At the same time, he became more aware of the country’s ongoing transition from an agrarian to an industrial economy and the investment opportunities this shift creates. “There will be another 300 million people moving off farms and into urban areas in years to come,” says Katz. But there is no municipal finance structure in place to pay for urban infrastructure. “All of the local governments have state-sponsored projects that they can’t finance. So they are looking for foreign investors and partners.”
Hoping to land an investment deal himself, Katz met with city officials in Fuzhou who told him about a 150-mile rail system they planned to develop if they could put together the financing. Within days, he had signed a nonbinding letter of intent and formed Penn Fuzhou Transit LLC with the city. After returning to Philadelphia, Katz asked real estate lawyer Robert D. Lane Jr. to join the project, since its success hinges largely on real estate development along the transit lines.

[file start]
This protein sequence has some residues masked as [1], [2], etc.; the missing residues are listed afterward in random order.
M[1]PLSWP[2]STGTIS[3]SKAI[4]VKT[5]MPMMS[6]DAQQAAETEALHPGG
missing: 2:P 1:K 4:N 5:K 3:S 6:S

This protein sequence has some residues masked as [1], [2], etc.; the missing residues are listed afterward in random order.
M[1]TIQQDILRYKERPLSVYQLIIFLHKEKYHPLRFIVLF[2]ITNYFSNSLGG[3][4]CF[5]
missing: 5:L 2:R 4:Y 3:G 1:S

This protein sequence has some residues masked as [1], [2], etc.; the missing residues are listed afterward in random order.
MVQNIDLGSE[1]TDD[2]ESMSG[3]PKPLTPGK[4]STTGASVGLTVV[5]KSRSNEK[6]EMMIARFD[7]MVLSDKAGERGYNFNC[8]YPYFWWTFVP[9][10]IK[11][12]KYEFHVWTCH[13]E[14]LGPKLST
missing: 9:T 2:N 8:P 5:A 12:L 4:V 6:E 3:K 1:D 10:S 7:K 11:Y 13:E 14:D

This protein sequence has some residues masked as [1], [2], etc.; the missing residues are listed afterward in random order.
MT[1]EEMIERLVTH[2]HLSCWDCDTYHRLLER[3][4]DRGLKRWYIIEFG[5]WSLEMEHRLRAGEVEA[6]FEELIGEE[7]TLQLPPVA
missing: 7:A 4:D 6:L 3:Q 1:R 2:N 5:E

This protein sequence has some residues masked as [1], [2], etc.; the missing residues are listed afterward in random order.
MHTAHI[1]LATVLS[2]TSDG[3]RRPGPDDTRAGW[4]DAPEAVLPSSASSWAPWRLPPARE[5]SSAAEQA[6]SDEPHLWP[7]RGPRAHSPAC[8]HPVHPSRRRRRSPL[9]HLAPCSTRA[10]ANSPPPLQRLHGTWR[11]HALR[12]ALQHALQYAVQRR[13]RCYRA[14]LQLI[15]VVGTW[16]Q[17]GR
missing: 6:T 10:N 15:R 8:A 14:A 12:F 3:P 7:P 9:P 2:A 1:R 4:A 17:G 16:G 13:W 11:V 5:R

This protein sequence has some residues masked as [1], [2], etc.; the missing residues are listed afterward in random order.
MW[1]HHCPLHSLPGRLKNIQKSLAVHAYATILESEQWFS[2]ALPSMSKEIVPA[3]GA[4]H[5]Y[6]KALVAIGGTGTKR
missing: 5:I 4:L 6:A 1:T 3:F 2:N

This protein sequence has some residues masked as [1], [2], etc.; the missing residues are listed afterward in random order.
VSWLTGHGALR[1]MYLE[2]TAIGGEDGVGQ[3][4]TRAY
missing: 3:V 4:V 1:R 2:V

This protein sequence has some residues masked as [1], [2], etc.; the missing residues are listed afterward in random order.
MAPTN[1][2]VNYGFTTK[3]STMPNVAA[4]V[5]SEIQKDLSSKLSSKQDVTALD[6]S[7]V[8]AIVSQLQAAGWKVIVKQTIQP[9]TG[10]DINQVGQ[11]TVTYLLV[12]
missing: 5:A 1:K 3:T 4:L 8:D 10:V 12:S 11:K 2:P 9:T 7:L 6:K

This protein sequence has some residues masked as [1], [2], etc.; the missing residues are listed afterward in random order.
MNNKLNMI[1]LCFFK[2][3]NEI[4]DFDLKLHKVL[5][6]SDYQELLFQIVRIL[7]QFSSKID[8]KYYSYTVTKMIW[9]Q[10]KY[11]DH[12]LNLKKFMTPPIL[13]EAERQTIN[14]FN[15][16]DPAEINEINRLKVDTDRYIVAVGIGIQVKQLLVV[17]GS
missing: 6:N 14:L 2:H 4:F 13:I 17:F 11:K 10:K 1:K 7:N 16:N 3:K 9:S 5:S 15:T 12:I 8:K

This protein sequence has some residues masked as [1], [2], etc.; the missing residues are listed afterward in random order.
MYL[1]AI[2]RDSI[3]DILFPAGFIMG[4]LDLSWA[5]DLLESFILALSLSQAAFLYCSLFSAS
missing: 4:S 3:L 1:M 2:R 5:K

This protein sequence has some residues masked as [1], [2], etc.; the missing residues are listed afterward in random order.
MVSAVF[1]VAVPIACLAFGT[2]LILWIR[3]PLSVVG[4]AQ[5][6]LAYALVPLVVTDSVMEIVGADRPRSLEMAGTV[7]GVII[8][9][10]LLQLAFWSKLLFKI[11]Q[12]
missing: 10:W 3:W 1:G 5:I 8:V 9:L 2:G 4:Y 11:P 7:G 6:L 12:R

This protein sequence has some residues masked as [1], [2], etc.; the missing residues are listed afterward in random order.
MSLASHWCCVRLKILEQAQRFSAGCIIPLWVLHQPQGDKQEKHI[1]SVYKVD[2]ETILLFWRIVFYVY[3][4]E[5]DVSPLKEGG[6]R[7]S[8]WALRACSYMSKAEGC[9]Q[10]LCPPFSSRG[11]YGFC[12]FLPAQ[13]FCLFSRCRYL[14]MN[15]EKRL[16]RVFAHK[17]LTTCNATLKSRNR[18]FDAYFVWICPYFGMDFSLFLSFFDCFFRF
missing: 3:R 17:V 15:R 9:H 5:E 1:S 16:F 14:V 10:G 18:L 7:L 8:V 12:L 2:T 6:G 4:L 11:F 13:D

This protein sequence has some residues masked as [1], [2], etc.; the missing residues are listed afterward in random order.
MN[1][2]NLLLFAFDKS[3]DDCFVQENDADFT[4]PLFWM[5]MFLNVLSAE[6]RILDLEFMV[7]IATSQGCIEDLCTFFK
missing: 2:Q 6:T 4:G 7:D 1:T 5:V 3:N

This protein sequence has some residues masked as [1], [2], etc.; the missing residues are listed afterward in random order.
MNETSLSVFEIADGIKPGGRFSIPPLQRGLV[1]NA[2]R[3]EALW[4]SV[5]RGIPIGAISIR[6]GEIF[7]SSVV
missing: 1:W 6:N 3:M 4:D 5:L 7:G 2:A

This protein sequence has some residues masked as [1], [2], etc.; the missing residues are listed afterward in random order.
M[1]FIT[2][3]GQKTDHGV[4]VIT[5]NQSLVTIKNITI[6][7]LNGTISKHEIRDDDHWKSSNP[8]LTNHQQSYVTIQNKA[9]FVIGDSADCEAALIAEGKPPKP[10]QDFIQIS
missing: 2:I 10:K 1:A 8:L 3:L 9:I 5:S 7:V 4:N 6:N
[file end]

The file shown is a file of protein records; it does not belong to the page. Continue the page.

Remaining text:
The need for mass transit systems in most of China’s major cities is obvious, experts like Thompson agree. Today, the country has more than 100 cities with populations of more than one million, compared to just nine cities with populations of more than one million in the United States. Continued urbanization and congested streets are mounting problems. “The streets are clogged with bikes, motorcycles, cars and taxis,” says Katz. “You already can barely move and only one out of every 20,000 people owns a car.” In Beijing, for instance, urban buses chug along at less than 10 kilometers an hour due to heavy traffic jams.